The following is my Reflections love letter from 24 September. If you’re looking for the third installment of “Invincible,” it’s the next one down. 🙂
Oh dear ones, this is not the love letter I thought I’d write this week.
I find that I am driven–perhaps, if I may be so bold, as Jesus was driven by the Spirit into the wilderness in Mark 1–to write about something I read this week. Except I was driven by someone else’s writing.
It was an article from the Huffington Post called, “Everything You Know about Obesity Is Wrong.”
I am very nearly willing to get down on both my recently sprained knees and beg you to read it. It’s imperfect. It lacks some of what I might love to see in it. But it is SO important.
Just as I know that Unitarian Universalists and Pagans are well-represented among our comrades, so too, do I know that big, fat, round people are. A new spiritual direction client said to me this week, “It is such a relief to see someone who looks like me and like my spouse.” I know that my being visible online has brought more fat people into our circle than might otherwise be here.
We are ALL welcome here. No matter our size, shape, or weight. Thin, fat, in-between, fit, in various states of dis/ability or health…
And because we are all welcome, I want those of you who are not fat to consider what you can do to make the lives of the fat people in your life, whether nearby or at the edges, easier. How can you be an ally?
You can make sure that there are big, armless chairs or benches in the places where you work. If you go into a waiting room where there are only smallish chairs with arms, you might say something gentle to your provider. Perhaps, “Have you thought of having some other seating available in your waiting room? I know that my larger friends would have trouble with just that one kind of chair.”
You can consider, when making dinner dates with fat people, whether the chairs in the restaurant have arms or whether the booths have tables that move. You can do that labor so your fat friends don’t have to.
You can begin to decouple thinness from health. They are not the same thing. There are healthy fat people, unhealthy thin people, unhealthy fat people, healthy thin people… and ALL of us, no matter our health status or how it came to be, deserve the respect due all fellow humans of worth and dignity. No one owes you their health.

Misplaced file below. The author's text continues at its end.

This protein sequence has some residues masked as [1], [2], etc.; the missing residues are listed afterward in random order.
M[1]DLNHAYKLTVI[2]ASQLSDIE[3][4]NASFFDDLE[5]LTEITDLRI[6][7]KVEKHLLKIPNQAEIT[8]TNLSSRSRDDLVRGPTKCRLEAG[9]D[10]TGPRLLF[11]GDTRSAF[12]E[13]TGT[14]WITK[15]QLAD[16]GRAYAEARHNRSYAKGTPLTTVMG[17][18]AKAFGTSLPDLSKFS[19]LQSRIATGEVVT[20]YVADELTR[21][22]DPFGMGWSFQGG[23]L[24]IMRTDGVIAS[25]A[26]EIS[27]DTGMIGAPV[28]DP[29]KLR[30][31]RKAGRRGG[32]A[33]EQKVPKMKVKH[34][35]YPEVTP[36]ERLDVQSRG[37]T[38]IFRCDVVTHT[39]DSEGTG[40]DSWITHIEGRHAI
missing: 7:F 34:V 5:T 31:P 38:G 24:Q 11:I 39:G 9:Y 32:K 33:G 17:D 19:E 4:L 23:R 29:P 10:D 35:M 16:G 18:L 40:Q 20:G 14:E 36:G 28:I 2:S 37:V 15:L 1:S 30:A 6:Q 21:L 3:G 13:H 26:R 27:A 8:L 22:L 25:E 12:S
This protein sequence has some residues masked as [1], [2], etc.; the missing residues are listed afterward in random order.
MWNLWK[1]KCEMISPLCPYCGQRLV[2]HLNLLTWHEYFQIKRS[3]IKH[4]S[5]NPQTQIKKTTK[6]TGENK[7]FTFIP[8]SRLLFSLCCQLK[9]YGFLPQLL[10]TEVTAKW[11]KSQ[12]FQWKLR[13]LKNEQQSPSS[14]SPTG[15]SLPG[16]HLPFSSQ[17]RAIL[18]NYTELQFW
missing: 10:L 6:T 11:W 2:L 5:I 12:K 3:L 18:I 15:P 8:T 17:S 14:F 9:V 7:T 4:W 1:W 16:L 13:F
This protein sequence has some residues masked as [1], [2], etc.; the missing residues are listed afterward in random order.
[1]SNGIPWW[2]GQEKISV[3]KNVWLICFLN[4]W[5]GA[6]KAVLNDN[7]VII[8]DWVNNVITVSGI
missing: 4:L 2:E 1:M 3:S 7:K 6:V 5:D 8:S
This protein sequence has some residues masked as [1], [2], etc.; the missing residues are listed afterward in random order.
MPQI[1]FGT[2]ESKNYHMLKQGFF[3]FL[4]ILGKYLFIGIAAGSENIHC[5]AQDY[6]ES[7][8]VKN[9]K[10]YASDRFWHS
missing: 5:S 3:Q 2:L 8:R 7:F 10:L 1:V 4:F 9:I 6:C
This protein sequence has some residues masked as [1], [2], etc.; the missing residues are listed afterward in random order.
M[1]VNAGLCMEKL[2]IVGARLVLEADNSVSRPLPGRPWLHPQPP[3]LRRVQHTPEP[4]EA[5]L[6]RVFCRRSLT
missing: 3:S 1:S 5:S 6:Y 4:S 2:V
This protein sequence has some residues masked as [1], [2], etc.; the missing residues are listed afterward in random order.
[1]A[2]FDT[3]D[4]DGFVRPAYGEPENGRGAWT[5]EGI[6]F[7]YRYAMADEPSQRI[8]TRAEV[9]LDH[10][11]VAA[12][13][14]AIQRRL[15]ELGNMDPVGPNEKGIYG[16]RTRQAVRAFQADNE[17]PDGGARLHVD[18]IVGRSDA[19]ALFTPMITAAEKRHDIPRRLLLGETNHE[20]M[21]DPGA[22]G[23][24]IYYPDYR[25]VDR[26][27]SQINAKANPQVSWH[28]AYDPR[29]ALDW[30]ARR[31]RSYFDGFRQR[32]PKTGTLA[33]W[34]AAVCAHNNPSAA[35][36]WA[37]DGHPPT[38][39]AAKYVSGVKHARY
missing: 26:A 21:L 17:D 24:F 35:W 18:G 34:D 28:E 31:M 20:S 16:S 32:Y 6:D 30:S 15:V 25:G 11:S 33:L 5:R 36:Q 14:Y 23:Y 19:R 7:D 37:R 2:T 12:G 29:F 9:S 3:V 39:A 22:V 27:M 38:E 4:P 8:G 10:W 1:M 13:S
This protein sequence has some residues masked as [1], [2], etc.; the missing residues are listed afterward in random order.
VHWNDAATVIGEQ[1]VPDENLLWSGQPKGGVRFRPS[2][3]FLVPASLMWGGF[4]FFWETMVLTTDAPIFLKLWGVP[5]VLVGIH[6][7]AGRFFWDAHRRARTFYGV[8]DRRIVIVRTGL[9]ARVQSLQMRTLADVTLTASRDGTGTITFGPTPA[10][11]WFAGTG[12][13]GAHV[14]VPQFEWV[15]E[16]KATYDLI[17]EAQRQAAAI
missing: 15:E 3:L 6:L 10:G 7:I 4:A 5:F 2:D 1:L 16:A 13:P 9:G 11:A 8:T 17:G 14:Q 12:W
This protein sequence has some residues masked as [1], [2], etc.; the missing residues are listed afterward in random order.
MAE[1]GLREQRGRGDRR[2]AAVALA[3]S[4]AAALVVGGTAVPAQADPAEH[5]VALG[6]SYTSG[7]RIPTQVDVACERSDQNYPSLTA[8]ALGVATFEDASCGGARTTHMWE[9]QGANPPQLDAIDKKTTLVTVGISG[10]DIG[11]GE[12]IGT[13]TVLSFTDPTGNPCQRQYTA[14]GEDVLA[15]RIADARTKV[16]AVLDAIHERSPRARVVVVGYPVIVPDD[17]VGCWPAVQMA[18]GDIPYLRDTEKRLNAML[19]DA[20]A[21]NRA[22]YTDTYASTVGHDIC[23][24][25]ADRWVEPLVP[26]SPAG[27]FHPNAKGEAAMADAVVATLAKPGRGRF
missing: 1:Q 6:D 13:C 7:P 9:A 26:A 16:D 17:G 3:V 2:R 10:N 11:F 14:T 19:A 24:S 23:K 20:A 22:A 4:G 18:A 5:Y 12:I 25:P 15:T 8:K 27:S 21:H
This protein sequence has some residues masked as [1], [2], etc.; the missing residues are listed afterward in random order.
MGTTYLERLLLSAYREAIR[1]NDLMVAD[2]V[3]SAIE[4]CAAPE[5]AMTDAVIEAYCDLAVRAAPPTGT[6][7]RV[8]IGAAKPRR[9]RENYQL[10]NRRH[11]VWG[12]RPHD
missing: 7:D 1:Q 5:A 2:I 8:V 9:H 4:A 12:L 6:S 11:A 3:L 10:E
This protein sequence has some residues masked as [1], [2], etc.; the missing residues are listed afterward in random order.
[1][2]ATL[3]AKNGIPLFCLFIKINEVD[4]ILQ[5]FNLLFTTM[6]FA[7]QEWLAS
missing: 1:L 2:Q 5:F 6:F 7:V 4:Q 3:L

And say so. When people say they’re going on restrictive diets for their health, learn how to challenge that idea. Do some research. Learn about Health at Every Size; become an ally.
Furthermore, fat people know we’re fat and that there are ways that make our lives difficult. Please stop telling us, no matter how “worried” you are for our health.
And a final, oh-so-important admonition for all of us—especially those of us who spend time with children–please be kind to yourself about your own body. The number one indicator of the kinds of weight bias that lead to eating disorders in children is how their parents talk about themselves and other people where bodies are concerned.
Be kind, loves, be kind. Allies, fat people, everyone, be kind. My brother is fond of saying that he has never regretted being kind. Remember that you, too, are worth the freedom of kindness.
Be kind to you. You–you in the body you have now, whether it is considered an occasion for privilege or oppression–are worth kindness.
Even now, even today, when you didn’t wear, because you felt self-conscious about wearing them, sleeveless tops and shorts this summer.
You are worth kindness.
Even now, even today, when you know that you have already been unkind about yourself, your children, and other people.
You are worth kindness.
Even now, even today, when you remember bullying fat children or sitting idly as they were bullied. Or as you remember the bullying you endured (fat children are bullied more than any other group in schools). Especially when you remember these things. Especially when you need forgiveness or tenderness.
You are worth kindness, my loves.
P.S. Here’s the article again. Please read. (https://highline.huffingtonpost.com/articles/en/everything-you-know-about-obesity-is-wrong/)